Dr M’membe noted that capitalists insist that competition in everything is what brings progress.
“Yes, competition may lift a few people up – above others – and enable them to live better. But what lifts more people up is not competition but kugwirizana, ukwikatana, kwashamukwenu! [working together],” he said. “We live in a society that encourages you to buy, buy and buy every day. You are made to buy even things you don’t need. You have to buy and buy every day because if you stop buying they won’t make money. If you haven’t been to a shop for two or three days unvela monga wadwala (you feel sick). Nyumba ya zula navovala (the house is full of clothes) – 200, 300, 400 pairs ya nsapato (of shoes)! Uzazivalila kuti? There are only 365 days in a year! They are ready to even poison you so that you buy what they are selling… they sell you drinks with caffeine. A drug! They don’t care if that poison they are selling you kills you because they will still make money even from funerals. You have seen how expensive these funerals are becoming! The dressing! Nice and expensive black shoes, trousers, skirts or dresses and white shirts or tops, navisote so (with hats)….”
Dr M’membe said, “these are the values of the society we live in.”
“Can we build a society full of justice, equity and peace with such values? The answer is a categorical no! New values are needed. But they won’t come on their own, they have to be nurtured,” he said. “Beginning today we must start building a new awareness. To deal with the complex problems we are facing today will require a lot of awareness; it will require more principles than ever before. Where are these principles, values going to come from? They will come from adding together the best of our political teachings, religious teachings and ethical and humane ideas. Who will bring about these principles, values, ideas? Who will sow them, cultivate them and make them grow? You will – you yourselves, we ourselves because it is objectively inevitable and there’s no alternative to it if we have to harbour any hope of a better life, a more just, more fair and more humane Zambia.”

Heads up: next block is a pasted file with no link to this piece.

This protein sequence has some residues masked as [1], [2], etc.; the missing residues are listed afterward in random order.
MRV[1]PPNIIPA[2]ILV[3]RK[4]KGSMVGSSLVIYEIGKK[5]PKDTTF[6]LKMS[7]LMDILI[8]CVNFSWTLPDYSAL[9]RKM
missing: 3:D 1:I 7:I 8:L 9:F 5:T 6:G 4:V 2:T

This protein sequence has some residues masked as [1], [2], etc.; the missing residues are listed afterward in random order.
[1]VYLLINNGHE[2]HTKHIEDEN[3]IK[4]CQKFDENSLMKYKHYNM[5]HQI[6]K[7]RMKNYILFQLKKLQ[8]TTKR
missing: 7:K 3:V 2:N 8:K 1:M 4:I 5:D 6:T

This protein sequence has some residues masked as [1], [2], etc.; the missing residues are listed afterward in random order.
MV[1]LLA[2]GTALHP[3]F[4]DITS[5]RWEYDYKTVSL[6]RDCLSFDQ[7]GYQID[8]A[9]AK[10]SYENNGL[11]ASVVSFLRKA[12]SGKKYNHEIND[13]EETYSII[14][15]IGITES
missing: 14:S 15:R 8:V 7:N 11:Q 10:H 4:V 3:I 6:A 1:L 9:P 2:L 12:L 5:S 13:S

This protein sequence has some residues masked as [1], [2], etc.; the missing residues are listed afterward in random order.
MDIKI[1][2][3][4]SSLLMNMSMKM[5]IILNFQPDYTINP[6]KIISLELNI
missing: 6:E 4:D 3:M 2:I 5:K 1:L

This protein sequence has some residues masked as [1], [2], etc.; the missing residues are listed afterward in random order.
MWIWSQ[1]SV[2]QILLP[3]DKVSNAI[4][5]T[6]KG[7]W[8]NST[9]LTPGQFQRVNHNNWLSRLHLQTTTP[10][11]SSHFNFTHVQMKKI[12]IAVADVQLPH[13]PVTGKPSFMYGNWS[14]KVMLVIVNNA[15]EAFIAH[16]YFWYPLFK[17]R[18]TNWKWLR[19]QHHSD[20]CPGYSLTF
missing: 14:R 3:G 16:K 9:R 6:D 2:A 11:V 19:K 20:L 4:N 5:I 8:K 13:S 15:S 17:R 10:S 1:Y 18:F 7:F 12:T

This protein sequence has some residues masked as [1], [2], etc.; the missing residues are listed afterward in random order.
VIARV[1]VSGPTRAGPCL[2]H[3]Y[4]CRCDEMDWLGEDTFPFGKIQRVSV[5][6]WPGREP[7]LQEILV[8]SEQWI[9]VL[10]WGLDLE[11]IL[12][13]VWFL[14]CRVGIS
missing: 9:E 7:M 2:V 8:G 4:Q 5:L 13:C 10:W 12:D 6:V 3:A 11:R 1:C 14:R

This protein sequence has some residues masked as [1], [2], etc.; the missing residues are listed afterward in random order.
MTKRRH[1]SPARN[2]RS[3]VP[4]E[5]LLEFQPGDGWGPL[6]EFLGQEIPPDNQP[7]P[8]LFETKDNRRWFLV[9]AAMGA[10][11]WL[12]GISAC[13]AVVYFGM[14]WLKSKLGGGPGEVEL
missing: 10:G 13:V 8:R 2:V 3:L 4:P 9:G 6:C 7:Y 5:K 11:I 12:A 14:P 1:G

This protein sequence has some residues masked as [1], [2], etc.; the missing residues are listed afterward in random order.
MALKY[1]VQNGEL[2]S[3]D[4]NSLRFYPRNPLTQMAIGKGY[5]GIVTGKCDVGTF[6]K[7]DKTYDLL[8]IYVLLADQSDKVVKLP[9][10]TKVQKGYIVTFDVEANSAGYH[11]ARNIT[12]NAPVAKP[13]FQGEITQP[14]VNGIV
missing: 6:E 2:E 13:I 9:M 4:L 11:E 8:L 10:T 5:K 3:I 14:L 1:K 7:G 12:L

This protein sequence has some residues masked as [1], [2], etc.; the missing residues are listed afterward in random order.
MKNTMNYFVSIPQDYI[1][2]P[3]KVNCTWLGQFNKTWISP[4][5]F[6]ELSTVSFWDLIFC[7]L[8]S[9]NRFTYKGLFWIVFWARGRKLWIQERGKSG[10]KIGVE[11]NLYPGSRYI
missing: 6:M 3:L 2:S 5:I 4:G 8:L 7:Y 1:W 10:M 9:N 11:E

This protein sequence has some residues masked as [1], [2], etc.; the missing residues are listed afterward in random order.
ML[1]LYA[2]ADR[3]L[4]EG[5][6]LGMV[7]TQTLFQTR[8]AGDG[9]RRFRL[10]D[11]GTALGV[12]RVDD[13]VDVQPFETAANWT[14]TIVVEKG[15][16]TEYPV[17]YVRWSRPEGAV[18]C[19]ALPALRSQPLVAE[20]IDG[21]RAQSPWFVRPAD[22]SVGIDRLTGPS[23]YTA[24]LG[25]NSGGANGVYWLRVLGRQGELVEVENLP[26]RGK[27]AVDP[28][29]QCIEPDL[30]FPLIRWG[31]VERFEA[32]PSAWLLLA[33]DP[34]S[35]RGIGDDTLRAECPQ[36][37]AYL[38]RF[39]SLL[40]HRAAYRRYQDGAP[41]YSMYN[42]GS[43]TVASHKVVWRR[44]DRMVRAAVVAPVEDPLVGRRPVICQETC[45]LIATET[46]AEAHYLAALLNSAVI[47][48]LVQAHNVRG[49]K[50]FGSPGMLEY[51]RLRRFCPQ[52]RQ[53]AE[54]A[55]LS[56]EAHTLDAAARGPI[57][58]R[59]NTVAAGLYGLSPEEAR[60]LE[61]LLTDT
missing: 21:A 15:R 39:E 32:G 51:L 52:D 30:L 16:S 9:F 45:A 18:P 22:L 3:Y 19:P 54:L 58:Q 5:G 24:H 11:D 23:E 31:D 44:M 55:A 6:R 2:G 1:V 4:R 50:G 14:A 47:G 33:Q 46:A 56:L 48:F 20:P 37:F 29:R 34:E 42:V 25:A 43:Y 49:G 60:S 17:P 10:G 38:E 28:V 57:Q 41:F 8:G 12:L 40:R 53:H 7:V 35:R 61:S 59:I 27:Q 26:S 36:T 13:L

Dr M’membe said it’s impossible to build a better Zambia without strong principles, values and new progressive ideas.
He said an individual does best in a strong and decent community of people with principles and standards and common aims and values.
Dr M’membe said it was time to break out of the past three decades of neoliberal capitalist degeneration and break through with a clear and radical socialist vision, programme for Zambia.
“Our politics should be about social and economic progress, about helping our people to give themselves a better and peaceful life. But we cannot buy our way into such a society. We have to collectively work for it; we must plan for it together. It can only be achieved if we work together. Leaders lead, but in the end the people govern,” said Dr M’membe. “And this has to be our starting point! And what can be a better place than Matero to start this struggle that will get you into power in 2021? Matero is the place where struggles begin, where struggles are born. And Matero is the place where struggles are won!”